Behind Ted Baran’s Skull

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When your life disappears before the eyes of truth, would you able to define truth?

John Keats: “Beauty is truth, truth beauty but what is beauty, and what is truth?”

Theodore “Ted” Lonzo Baran, Chief for Department of Public Safety (DPS) at Gallaudet University.

Three years ago today on November 8th, death came before my life and floated dead for ten minutes, it might be the longest ten minutes even if life was motionless. Death by default seemed to me, as I experienced, brutally unfair. Death is fail-safe predictor; Truth is a fail-safe predictor;

The central idea was simple: Truth would reveal itself, as Ted would sink to the bottom of the toilet, and only the guilt would drown truth.

The oppression, hatred, and norms, have been floating around Baran’s wings, while values, higher learning, and motivated hate-solving bullying have taken center stage on the Gallaudet University campus. The corrupt abuse of power. Gallaudet University as a safe place? Baran would make lives harder.

For the last 25 years, I had been working hard to change my life around. I took a lot of detours, struggles, death threats, going through the toughest road ahead, proving myself to the highest standards, and yet, when I moved to Washington, D.C. to begin my graduate school on a full scholarship possibly best moment and Gallaudet University was supposed to heal;

As I remember that day when I came into DPS headquarters, I informed Ted Baran of my responsibility, the first words Ted said: “That’s you. I can kick you out of Gallaudet University if I want to.” abusing his power and that begun the hatred right there. I never see something like this.

Ted “forced” me to stand upfront of graduate classrooms, presentations, workshops, anywhere on the campus to explain why I was jailed every day or I face extreme punishment like expelled from Gallaudet University.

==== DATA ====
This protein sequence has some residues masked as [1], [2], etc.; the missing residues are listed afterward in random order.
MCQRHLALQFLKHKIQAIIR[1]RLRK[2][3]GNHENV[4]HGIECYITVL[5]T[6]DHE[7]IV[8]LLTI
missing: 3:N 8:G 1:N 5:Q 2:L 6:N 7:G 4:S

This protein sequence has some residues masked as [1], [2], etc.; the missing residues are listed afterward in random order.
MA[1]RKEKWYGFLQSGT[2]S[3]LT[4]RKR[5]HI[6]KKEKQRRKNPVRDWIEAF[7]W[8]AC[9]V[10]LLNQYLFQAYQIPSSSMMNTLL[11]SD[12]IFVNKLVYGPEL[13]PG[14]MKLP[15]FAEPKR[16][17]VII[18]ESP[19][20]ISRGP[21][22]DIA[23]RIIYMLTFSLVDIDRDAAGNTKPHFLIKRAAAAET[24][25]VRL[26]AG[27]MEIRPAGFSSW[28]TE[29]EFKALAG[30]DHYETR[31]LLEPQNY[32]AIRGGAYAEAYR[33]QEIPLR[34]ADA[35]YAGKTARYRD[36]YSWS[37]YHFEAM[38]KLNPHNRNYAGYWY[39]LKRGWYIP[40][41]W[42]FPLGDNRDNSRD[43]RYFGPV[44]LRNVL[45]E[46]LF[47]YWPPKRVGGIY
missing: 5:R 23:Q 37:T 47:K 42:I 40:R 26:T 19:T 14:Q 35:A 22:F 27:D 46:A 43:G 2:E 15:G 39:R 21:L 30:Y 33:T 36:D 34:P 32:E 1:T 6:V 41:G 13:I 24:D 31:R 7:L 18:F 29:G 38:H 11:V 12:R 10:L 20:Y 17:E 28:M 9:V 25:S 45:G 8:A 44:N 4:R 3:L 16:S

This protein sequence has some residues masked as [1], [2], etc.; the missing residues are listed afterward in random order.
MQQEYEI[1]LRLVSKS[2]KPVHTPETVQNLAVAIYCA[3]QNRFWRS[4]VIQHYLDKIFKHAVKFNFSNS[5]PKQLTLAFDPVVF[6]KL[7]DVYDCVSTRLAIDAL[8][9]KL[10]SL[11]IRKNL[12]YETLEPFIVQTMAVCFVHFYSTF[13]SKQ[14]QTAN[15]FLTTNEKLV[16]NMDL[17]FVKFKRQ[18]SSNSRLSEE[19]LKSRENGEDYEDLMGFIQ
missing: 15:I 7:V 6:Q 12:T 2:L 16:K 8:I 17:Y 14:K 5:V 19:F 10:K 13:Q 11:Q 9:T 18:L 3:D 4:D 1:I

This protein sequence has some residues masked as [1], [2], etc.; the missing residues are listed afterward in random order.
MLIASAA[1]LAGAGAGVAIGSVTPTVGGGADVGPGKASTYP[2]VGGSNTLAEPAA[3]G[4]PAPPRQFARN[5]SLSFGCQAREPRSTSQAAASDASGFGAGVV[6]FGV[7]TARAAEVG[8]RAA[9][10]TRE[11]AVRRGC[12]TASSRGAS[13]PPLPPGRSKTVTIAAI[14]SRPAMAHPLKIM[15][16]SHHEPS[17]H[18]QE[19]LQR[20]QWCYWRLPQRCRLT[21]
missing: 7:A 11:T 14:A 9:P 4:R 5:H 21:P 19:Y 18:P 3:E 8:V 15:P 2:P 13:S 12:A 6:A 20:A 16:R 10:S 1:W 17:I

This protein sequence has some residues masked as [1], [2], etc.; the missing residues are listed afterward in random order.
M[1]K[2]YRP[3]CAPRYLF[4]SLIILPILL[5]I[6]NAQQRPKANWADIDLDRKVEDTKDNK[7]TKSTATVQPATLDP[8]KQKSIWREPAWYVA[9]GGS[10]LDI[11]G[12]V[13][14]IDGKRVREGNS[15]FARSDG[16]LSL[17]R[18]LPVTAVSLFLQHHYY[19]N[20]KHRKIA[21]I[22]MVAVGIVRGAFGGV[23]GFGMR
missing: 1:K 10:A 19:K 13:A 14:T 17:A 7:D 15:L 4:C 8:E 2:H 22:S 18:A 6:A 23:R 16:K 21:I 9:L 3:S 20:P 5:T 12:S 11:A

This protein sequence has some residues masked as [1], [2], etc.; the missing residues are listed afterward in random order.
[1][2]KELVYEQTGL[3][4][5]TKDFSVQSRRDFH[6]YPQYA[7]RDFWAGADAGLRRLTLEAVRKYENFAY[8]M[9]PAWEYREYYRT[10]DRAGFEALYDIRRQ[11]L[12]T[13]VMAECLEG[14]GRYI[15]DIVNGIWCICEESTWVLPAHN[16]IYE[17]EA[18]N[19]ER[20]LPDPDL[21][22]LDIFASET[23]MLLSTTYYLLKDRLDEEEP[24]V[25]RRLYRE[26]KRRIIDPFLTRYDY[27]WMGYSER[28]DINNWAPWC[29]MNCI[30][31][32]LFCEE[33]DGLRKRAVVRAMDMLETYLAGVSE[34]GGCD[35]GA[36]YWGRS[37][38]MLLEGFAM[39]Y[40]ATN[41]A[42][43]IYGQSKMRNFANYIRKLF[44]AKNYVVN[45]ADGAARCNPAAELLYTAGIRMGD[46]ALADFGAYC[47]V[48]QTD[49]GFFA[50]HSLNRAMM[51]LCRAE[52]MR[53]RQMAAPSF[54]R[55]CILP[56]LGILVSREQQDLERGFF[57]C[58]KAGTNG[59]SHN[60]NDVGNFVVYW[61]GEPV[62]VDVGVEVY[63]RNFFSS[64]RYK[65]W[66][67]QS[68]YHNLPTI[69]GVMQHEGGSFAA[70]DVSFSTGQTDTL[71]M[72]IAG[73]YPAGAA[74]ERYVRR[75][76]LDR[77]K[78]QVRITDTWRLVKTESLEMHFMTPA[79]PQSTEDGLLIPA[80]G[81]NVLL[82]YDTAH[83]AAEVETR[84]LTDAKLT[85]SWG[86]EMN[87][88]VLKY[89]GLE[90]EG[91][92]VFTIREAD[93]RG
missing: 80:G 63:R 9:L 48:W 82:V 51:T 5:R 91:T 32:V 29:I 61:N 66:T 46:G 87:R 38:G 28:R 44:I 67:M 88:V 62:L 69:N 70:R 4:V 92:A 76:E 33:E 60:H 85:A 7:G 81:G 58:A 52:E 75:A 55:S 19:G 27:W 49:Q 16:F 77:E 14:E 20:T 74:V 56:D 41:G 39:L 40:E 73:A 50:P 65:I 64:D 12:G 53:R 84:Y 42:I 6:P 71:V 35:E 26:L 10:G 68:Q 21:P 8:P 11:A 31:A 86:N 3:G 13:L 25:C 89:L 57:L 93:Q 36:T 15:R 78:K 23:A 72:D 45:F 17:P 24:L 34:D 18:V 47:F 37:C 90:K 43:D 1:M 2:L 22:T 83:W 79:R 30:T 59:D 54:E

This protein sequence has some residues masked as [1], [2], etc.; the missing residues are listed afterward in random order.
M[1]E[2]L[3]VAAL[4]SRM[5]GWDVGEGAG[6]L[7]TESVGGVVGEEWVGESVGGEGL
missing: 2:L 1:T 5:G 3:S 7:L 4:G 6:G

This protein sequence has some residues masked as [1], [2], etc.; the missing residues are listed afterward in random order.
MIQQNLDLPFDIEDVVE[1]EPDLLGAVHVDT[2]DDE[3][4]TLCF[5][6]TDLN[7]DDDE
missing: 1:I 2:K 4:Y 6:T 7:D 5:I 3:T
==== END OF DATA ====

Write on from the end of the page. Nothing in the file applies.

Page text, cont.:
The corrupt abuse of power. I was shocked by his threats. I refused to be profiled. That would lead to death threats, bullying, suicide and it is not healthy at all. Gallaudet University was supposed to be a place of healing. No one wanted to hear my stories. Baran got away. Is there a legal step for abusing power? Who would be the criminal in this picture?

Envision the scene: Baran has been strolling around the campus with abuse of power.

When I woke up from death, I had been targeted off the charges, hoping I’d taste my own execution by toxic culture. Facing the legal punishment of death is the most invisible reason, to inquire about the abuse of power by Baran.

I remember when I was on the stretcher recovering from a massive heart attack on the world’s most sacred ground of the Deaf, Several of Deaf people were cheering along with hands waving, while I put my thumbs up signaling that I’m all right and strong. Ted Baran was walking by and gave me a nasty look. I really remember that face that day. Whisking by. Like he was chuckling in his own head. Oh yeah, the weakness of a CODA who has a hatred for Deaf life. Not true CODA.

I wish I’d do something quickly to react by giving Ted my middle finger. I’d do it in a heartbeat. Everything went fast. Again, I’d give Ted Baran, “FUCK YOU, YOU FUCKING FUCK!” and I never have gotten the chance to do that, I blew that. Why didn’t I do that?

After I got out of the hospital, two days later, decide to visit Gallaudet University and showed up at DPS office to thank someone else there for dedication with open-minded, bumped into Ted with close-minded, being the better person, and I see that the hatred still floating in his body, mind, and soul. I was glad it was not Ted who attempting to save my life because he would not do his job and let my breath run out on his own watch. Like getting away with murder.

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Last March 2019, there was a play about Deaf people in Hitler’s Europe held at George Washington University (GWU), where the story was about targeting Deaf Jewish people, shaming them in the name of hate, scarlet letter on their foreheads, and living with the labels. Lifetime scars. Emotional well-being. Mental. Psychical. Just like “JEWISH” on their passports, dealing with the hate spectrum.

Ted Baran and I bumped into each other there, before the play begins, it is clear that play story had been inspiring Ted’s egoism, his abuse of power, and hatred. He loved the story idea about the abuse of power, killing their souls; He supported the hate machine. He was a perfect example.